(Ci-C8)hydroxyalkylS(0)2-, -(Ci-C8)alkyl-COORc, -(Ci-C8)alkyl-CORc and optionally substituted (C3-C8)cycloalkyl or Ra and Rb together with the nitrogen atom to which they are bound can form a (C3-C6)heterocycloalkyl, or a (C3-C6)heteroaryl.

[0013] Substituent Rc is selected from the group consisting H, (Ci-C8)alkyl; -NH(OH).

[0014] The present invention also provides compounds that conform to Formula IA, Formula II, Formula IIIA - IIIC, Formula IV, or Formula V, as well as their pharmaceutically acceptable salts, solvates, steroisomers, and tautomers and pharmaceutical compositions thereof.

Illb,

Figure imgf000005_0001

BRIEF DESCRIPTION OF THE DRAWINGS

[0015] Figure 1 shows a stereo view of (A) MDM2-p53 complex and (B) MDM4-p53 complex.

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WASH 7720093.1 [0016] Figure 2 shows inhibitors bound to MDM2 and MDM4 proteins. The inhibitors are shown in stick models with carbon atoms colored yellow, nitrogen blue, and oxygen red. Key side-chains of the proteins are labeled. Hydrogen bonds are depicted as yellow dashed lines. (A) Compound WW298 binds to MDM4 by filling its Trp23 subpocket with the 6- chloroindole group. The 4-phenyl group is located in the Phel9 and l-(4-chlorobenzyl) group in the Leu26 pockets, respectively. Two hydrogen bonds to Met53 and His54 are formed. The Ν,Ν-dimethylpropylamine part of the WW298 molecule folds over Gly57 and Met61, forming additional hydrophobic protection of the binding cleft. Tyr99 closes the Leu26 subpocket. (B) shows an inhibitor in accordance with the invention (WK23), bound to the MDM2 protein. The conformation of WK23 is similar to the conformation of WW298 as shown in Figure 2(A), despite different shapes of the p53 binding sites in MDM2 and

MDM4. The His96-Tyrl00 region has the most pronounced differences in the shape of the Leu26 pocket, but the position of l-(4-chlorobenzyl ) is not altered in (A) and (B). A hydrogen bond is formed between the indole of WK23 and the Leu54 carbonyl oxygen of MDM2. (C) The MI-63 inhibitor binds to MDM2 also by nesting the chlorophenyl substructure of the 6-chlorooxindole into the Trp26 subpocket. The Leu26 subpocket is filled by the 2-fluoro-3 -chlorophenyl ring. This ring is located as in WW298 and WK23 (a and b) but its plane is rotated to allow the phenyl substituent atoms to fill the bottom of the MDM2 pocket. The neopentyl fragment fills the Phel9 pocket and is a cause of a substantial induced- fit reshaping of the binding cleft. The Tyr67 side-chain is rotated to form a much steeper wall "closing" the binding region. The whole Tyr67-His73 region acquires a different fold to allow the Tyr67 movement. The compound forms two hydrogen bonds with Leu54 and His96. The ethyl-morpholino part of the compound is not taking part in the binding and is not seen in the electron density.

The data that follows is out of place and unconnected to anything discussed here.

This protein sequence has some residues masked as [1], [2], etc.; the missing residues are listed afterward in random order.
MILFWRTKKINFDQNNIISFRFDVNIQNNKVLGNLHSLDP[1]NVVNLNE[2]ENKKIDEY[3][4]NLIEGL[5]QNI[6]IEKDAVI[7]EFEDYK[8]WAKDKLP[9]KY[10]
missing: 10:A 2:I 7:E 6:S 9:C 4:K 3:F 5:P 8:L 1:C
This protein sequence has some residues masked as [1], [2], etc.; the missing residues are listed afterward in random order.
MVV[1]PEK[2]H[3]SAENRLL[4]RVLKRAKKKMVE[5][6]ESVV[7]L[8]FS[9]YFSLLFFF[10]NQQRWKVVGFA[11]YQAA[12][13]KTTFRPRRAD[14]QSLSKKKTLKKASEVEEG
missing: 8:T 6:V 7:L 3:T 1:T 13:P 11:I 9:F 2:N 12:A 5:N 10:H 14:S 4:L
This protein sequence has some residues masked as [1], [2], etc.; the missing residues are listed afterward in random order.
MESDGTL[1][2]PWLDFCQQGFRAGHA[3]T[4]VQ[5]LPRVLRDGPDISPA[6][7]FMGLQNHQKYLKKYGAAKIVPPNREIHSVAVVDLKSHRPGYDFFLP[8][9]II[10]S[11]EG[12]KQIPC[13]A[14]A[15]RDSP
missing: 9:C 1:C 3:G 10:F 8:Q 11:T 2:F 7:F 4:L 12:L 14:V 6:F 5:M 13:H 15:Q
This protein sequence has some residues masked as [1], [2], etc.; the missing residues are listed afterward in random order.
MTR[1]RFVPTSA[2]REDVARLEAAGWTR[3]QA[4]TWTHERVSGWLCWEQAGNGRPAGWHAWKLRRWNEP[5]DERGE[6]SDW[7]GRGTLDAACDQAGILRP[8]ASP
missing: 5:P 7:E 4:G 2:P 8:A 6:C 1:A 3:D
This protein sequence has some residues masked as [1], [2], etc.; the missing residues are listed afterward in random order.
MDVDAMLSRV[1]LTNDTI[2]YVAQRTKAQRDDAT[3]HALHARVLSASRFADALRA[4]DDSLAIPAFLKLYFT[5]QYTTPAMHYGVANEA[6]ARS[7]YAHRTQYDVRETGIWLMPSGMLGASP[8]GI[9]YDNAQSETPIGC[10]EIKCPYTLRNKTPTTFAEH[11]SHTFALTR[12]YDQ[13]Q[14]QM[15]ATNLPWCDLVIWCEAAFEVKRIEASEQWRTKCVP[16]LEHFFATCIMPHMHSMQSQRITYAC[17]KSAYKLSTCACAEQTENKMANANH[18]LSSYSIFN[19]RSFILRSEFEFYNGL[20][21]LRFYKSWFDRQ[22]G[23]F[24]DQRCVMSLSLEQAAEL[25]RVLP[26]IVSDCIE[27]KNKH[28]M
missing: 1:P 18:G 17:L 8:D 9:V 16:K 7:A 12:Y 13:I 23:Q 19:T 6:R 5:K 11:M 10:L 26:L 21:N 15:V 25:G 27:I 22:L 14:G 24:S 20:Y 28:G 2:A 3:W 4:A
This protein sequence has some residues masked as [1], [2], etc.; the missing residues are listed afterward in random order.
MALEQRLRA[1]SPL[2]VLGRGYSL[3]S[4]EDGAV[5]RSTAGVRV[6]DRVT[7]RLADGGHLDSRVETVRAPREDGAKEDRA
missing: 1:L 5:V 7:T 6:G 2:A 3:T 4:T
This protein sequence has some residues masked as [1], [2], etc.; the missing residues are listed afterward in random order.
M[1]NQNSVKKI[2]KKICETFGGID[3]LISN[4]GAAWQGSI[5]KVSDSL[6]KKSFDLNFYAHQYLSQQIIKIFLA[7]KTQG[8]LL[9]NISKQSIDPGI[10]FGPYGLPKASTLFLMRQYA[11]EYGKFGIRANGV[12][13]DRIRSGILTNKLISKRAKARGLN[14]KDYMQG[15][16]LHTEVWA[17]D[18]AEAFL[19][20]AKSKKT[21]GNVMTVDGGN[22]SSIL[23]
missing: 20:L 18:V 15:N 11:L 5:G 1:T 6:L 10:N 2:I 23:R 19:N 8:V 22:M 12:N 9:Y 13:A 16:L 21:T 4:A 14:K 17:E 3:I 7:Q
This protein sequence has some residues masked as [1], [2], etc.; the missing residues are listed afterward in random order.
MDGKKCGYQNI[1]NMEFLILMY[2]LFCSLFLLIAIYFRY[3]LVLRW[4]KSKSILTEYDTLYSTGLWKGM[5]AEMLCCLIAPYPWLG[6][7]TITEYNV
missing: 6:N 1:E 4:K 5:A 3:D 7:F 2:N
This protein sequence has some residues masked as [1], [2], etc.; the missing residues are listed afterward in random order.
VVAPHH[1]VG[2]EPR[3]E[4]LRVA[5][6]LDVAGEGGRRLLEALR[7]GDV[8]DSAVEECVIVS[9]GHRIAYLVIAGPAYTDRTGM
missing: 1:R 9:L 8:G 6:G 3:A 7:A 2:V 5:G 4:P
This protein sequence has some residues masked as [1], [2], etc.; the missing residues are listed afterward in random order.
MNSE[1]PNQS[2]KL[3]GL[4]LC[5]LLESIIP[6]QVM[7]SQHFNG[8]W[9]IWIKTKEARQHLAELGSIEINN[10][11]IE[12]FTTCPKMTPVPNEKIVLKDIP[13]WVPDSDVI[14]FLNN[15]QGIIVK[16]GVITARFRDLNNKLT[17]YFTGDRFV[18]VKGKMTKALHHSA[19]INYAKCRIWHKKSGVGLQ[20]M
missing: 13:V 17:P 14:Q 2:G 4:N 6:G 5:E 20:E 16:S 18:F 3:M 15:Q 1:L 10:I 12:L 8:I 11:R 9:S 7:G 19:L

[0017] Figure 3 shows binding of the MDM4 inhibitor (WW298),with respect to the native p53 binding. The inhibitor is shown with yellow carbon atoms. MDM4 bound to the native p53 peptide is presented as a dark blue ribbon plot with most important residues shown in stick model. MDM4 bound to WW298 is similarly shown in light grey-blue. For readability purposes only side-chains of Phel9, Trp23 and Leu26 of p53 are shown (green, labeled in italics). The Trp23 side-chain and the 6-chloroindole part of the inhibitor are bound in a nearly identical position both forming hydrogen bonds with the Met53 carbonyl oxygen. The

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WASH 7720093.1 Trp23 subpocket undergoes induced-fit changes to accommodate the larger 6-chloroindole group. Leu56, Leu98, and Leul02 are retracted from the native peptide complex position to make space for an inhibitor. The position of the Tyr99 side-chain is altered but remains in a "closed" orientation. An additional hydrogen bond is formed between the inhibitor and His54.